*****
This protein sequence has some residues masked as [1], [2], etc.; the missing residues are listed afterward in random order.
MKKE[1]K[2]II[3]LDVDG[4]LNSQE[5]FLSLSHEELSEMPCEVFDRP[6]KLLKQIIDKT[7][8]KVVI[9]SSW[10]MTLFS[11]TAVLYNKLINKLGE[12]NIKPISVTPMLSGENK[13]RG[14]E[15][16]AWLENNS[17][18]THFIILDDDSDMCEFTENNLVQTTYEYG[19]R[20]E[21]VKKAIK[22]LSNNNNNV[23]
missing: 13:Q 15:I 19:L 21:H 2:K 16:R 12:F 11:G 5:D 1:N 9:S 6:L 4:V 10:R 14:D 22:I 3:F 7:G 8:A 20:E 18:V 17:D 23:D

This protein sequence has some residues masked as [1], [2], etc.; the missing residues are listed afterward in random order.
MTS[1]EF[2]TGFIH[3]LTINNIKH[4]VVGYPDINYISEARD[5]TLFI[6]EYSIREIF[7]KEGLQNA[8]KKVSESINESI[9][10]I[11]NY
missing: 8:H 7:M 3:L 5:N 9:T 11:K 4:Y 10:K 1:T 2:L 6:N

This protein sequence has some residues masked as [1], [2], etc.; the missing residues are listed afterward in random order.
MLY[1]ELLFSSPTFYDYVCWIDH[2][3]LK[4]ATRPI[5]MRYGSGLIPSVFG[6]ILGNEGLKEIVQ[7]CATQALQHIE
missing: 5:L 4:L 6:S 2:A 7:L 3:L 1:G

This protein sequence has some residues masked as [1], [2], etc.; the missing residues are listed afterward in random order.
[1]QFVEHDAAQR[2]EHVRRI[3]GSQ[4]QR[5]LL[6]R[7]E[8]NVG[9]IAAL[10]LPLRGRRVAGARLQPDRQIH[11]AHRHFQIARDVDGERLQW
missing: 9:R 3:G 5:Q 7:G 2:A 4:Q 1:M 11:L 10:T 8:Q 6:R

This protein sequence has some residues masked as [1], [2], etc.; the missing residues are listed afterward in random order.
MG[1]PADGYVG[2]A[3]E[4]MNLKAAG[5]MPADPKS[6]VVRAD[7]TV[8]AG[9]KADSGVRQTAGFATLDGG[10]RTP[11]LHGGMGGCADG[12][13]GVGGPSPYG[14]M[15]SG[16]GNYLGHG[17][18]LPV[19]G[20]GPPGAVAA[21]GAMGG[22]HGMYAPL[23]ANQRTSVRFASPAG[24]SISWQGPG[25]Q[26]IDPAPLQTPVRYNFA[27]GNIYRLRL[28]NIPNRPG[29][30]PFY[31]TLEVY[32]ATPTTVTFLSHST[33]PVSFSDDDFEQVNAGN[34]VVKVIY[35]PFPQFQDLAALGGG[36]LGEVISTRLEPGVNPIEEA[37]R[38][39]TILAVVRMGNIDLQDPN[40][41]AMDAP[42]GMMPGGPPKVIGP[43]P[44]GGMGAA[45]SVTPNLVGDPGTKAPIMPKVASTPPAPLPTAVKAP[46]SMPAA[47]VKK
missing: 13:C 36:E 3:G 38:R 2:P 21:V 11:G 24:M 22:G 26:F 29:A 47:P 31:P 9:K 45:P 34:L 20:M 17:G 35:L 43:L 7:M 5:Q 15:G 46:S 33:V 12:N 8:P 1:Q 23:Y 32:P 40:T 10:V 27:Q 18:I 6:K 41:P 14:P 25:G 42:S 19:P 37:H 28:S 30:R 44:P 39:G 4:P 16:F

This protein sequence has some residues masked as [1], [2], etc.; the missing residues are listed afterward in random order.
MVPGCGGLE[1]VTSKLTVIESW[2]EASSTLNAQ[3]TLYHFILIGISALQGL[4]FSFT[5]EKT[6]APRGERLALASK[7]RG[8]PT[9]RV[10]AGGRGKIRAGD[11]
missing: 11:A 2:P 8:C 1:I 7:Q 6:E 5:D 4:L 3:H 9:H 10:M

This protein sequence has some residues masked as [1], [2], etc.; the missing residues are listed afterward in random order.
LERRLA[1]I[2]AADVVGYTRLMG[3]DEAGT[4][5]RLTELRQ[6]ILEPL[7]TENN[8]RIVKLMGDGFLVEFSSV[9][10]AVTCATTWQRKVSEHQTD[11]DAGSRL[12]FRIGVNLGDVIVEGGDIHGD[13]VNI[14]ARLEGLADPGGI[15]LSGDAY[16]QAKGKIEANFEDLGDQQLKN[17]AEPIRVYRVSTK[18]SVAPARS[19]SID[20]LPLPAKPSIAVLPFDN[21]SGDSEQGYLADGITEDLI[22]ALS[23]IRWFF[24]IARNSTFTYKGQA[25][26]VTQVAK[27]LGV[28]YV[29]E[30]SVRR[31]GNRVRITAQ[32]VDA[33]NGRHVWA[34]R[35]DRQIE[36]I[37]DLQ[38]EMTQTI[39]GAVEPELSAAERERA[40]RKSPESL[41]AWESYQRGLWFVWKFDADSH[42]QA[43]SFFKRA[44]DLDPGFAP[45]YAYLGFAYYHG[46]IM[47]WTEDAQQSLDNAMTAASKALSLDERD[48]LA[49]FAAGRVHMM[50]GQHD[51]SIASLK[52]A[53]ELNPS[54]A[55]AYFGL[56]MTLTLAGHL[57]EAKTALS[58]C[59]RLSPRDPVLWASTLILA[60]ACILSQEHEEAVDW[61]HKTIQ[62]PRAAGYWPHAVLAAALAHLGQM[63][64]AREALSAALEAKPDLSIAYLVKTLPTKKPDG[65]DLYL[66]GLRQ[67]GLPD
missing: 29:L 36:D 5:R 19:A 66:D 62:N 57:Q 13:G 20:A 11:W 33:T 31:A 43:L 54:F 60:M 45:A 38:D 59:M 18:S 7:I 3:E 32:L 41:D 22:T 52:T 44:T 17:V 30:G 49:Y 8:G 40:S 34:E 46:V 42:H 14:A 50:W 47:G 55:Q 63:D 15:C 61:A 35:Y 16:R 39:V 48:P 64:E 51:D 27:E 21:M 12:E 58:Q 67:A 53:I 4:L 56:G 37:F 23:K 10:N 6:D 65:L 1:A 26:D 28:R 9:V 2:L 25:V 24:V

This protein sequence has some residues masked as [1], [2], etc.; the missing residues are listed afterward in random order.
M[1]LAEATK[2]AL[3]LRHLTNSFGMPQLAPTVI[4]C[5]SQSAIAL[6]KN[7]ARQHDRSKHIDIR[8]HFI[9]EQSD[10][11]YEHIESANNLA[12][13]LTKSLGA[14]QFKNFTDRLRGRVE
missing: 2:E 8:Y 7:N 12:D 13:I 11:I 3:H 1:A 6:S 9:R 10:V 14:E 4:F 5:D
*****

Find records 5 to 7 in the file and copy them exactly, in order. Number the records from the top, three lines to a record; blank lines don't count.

This protein sequence has some residues masked as [1], [2], etc.; the missing residues are listed afterward in random order.
MG[1]PADGYVG[2]A[3]E[4]MNLKAAG[5]MPADPKS[6]VVRAD[7]TV[8]AG[9]KADSGVRQTAGFATLDGG[10]RTP[11]LHGGMGGCADG[12][13]GVGGPSPYG[14]M[15]SG[16]GNYLGHG[17][18]LPV[19]G[20]GPPGAVAA[21]GAMGG[22]HGMYAPL[23]ANQRTSVRFASPAG[24]SISWQGPG[25]Q[26]IDPAPLQTPVRYNFA[27]GNIYRLRL[28]NIPNRPG[29][30]PFY[31]TLEVY[32]ATPTTVTFLSHST[33]PVSFSDDDFEQVNAGN[34]VVKVIY[35]PFPQFQDLAALGGG[36]LGEVISTRLEPGVNPIEEA[37]R[38][39]TILAVVRMGNIDLQDPN[40][41]AMDAP[42]GMMPGGPPKVIGP[43]P[44]GGMGAA[45]SVTPNLVGDPGTKAPIMPKVASTPPAPLPTAVKAP[46]SMPAA[47]VKK
missing: 13:C 36:E 3:G 38:R 2:P 21:V 11:G 24:M 22:G 26:F 29:A 47:P 31:P 9:K 45:P 34:L 20:M 17:G 35:L 43:L 7:M 5:Q 15:G 46:S 33:V 12:N 8:P 1:Q 23:Y 32:P 40:T 10:V 27:Q 18:I 6:K 41:P 14:P 25:G 42:S 19:P 37:H 28:S 30:R 44:P 39:G 4:P 16:F

This protein sequence has some residues masked as [1], [2], etc.; the missing residues are listed afterward in random order.
MVPGCGGLE[1]VTSKLTVIESW[2]EASSTLNAQ[3]TLYHFILIGISALQGL[4]FSFT[5]EKT[6]APRGERLALASK[7]RG[8]PT[9]RV[10]AGGRGKIRAGD[11]
missing: 11:A 2:P 8:C 1:I 7:Q 6:E 5:D 4:L 3:H 9:H 10:M

This protein sequence has some residues masked as [1], [2], etc.; the missing residues are listed afterward in random order.
LERRLA[1]I[2]AADVVGYTRLMG[3]DEAGT[4][5]RLTELRQ[6]ILEPL[7]TENN[8]RIVKLMGDGFLVEFSSV[9][10]AVTCATTWQRKVSEHQTD[11]DAGSRL[12]FRIGVNLGDVIVEGGDIHGD[13]VNI[14]ARLEGLADPGGI[15]LSGDAY[16]QAKGKIEANFEDLGDQQLKN[17]AEPIRVYRVSTK[18]SVAPARS[19]SID[20]LPLPAKPSIAVLPFDN[21]SGDSEQGYLADGITEDLI[22]ALS[23]IRWFF[24]IARNSTFTYKGQA[25][26]VTQVAK[27]LGV[28]YV[29]E[30]SVRR[31]GNRVRITAQ[32]VDA[33]NGRHVWA[34]R[35]DRQIE[36]I[37]DLQ[38]EMTQTI[39]GAVEPELSAAERERA[40]RKSPESL[41]AWESYQRGLWFVWKFDADSH[42]QA[43]SFFKRA[44]DLDPGFAP[45]YAYLGFAYYHG[46]IM[47]WTEDAQQSLDNAMTAASKALSLDERD[48]LA[49]FAAGRVHMM[50]GQHD[51]SIASLK[52]A[53]ELNPS[54]A[55]AYFGL[56]MTLTLAGHL[57]EAKTALS[58]C[59]RLSPRDPVLWASTLILA[60]ACILSQEHEEAVDW[61]HKTIQ[62]PRAAGYWPHAVLAAALAHLGQM[63][64]AREALSAALEAKPDLSIAYLVKTLPTKKPDG[65]DLYL[66]GLRQ[67]GLPD
missing: 29:L 36:D 5:R 19:A 66:D 62:N 57:Q 13:G 20:A 11:W 33:T 31:A 43:L 54:F 60:M 45:A 38:D 59:M 18:S 7:I 3:E 32:L 41:D 22:T 52:T 44:T 17:V 30:G 49:Y 8:G 40:S 34:E 46:V 42:H 14:A 50:W 47:G 55:Q 63:D 15:C 61:A 35:Y 16:R 39:V 48:P 64:E 51:D 27:E 21:M 12:E 58:Q 67:A 53:I 4:L 56:G 37:F 23:K 10:N 6:D 65:L 1:A 26:D 28:R 9:V 2:L 25:V 24:V